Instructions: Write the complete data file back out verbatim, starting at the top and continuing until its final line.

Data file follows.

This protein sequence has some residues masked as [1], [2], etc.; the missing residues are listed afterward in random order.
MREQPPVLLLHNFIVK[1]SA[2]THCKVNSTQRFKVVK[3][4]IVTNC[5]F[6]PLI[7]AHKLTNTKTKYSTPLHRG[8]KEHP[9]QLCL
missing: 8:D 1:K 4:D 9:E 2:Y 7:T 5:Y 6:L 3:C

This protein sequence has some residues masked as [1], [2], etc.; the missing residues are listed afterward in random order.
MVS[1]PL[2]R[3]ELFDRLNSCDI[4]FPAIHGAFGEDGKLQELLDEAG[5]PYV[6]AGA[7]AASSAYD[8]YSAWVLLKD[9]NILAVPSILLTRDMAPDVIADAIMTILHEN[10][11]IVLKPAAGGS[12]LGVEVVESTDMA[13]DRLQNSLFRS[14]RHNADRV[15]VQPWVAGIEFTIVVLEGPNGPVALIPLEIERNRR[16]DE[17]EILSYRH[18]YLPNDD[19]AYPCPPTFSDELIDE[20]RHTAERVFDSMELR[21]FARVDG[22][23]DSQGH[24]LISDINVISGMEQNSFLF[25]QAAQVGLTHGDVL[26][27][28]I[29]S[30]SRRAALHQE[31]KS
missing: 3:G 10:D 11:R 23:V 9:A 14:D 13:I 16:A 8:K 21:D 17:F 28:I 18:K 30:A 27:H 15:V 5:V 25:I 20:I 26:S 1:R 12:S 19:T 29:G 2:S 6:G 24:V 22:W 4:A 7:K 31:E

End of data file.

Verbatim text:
This protein sequence has some residues masked as [1], [2], etc.; the missing residues are listed afterward in random order.
MREQPPVLLLHNFIVK[1]SA[2]THCKVNSTQRFKVVK[3][4]IVTNC[5]F[6]PLI[7]AHKLTNTKTKYSTPLHRG[8]KEHP[9]QLCL
missing: 8:D 1:K 4:D 9:E 2:Y 7:T 5:Y 6:L 3:C

This protein sequence has some residues masked as [1], [2], etc.; the missing residues are listed afterward in random order.
MVS[1]PL[2]R[3]ELFDRLNSCDI[4]FPAIHGAFGEDGKLQELLDEAG[5]PYV[6]AGA[7]AASSAYD[8]YSAWVLLKD[9]NILAVPSILLTRDMAPDVIADAIMTILHEN[10][11]IVLKPAAGGS[12]LGVEVVESTDMA[13]DRLQNSLFRS[14]RHNADRV[15]VQPWVAGIEFTIVVLEGPNGPVALIPLEIERNRR[16]DE[17]EILSYRH[18]YLPNDD[19]AYPCPPTFSDELIDE[20]RHTAERVFDSMELR[21]FARVDG[22][23]DSQGH[24]LISDINVISGMEQNSFLF[25]QAAQVGLTHGDVL[26][27][28]I[29]S[30]SRRAALHQE[31]KS
missing: 3:G 10:D 11:R 23:V 9:A 14:D 13:I 16:A 8:K 21:D 17:F 28:I 18:K 30:A 27:H 15:V 5:V 25:I 20:I 26:S 1:R 12:S 19:T 29:G 2:S 6:G 24:V 22:W 4:A 7:K 31:E